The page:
Let’s say that public speaking isn’t your thing, but you’re one heck of a coder. But, your friend is charismatic and loves speaking. Instead of them asking you to pitch your business to an investor or at a conference, they would instead ask you to make a killer website to impress others. They also wouldn’t get upset or frustrated in areas that you’re weak — and vice versa.
Simply put, you accept each for you are. As a result, you can leverage each other’s strengths and improve on your weaknesses.
More friend time.
When you work with a friend, it sometimes doesn’t feel like work at all. You get to shoot the breeze, have fun, and create memories. As a result, going to work becomes more enjoyable and relieves stress.
Why You Should Not Work With a Friend
It can be hard to distinguish between work and play.
At the same time, chatting and hanging out all day isn’t always great for productivity. Instead of focusing on work, you’re busy talking about a movie you watched over the weekend. On the flip side, when you’re outside of the office, you may start talking shop instead of just enjoying each other’s company.
No matter how much you love your business, you both need to set boundaries and separate work from play.
Also, you may let workplace difference spill over into your personal lives. For example, if you and your friend are disagreeing on the direction of the business, and it becomes heated, that could make your social life a bit awkward.
Familiarity breeds contempt.
As friends, you probably know a lot about each other. But, knowing too much of others can erode respect.
For example, if you don’t agree with the lifestyle your friend is living, you may feel that they’re someone you shouldn’t work with. Even despite the fact they’ve shown up to work every day bringing their A-game.
Who’s the boss?
Even if you’ve agreed on established roles, it can still be tough to take orders from your friend — and they probably feel the same. As a result, there may be a power struggle.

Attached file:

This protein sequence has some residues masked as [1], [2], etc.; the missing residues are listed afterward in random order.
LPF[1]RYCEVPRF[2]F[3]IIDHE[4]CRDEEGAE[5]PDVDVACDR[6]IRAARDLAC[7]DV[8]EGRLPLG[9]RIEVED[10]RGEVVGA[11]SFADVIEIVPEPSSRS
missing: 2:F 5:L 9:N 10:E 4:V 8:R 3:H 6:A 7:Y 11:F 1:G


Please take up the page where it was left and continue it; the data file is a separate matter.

You must compartmentalize relationship issues.
Friends fight. But, you can’t let those little personal squabbles interfere with the business. No matter how ticked you are at each other — you must remain professional and discuss any disagreements calmly and rationally.
In other words, you need to learn how to compartmentalize any relationship issues you have. Just because you’re at odds personally doesn’t mean that you’re currently at odds with your business partner.
Performance issues can be awkward to address.
When an employee isn’t delivering the results you expect, the conversation isn’t complicated. You have a conversation with them, determine what the problem is, and discuss the ways that they can be more productive.
That conversation isn’t so straightforward with your friend. You may be too empathetic, or they’ll take what you’re saying too personal. It may be an awkward conversation, but it’s necessary if you want your business to thrive.
Friendships don’t always translate to business compatibility.
Sure. You and your friend may share similar values and philosophies. But, you may have completely different approaches to completing various business tasks. That can lead to conflict and when trying to build your business model and company culture.
You know the same people.
Networking is critical when starting a business. But, how much networking can you do when you and your partner know the same people?
Networking may be a greater challenge, but knowing how to find and establish new connections may not be challenging.
A failed business can lead to a failed friendship.
If you fail in this business venture — it can be the absolute worst-case scenario.
Let’s say the business fails, and you blame each other for the failure. You didn’t just lose business; you also lost your friend.
If you’re still on the fence about working with a friend, here are some questions you should ask yourself. Determinations will become more apparent with questions.
- Do you share the same business goals and values?
- Do your work habits and schedules align?
- Can you complement each other’s skills and talents?
- What roles and responsibilities should each partner take-on?
- How will you resolve conflicts?
- Are your personal lives stable?
- How long have you known each other?
Just make sure that you cover all of the topics to do with your business that you can think of. A first business venture is usually the one that friends get together in. You want the best from your first business venture. Take the time to set up all of the parameters so that you and your friend can remain great partners through thick and thin.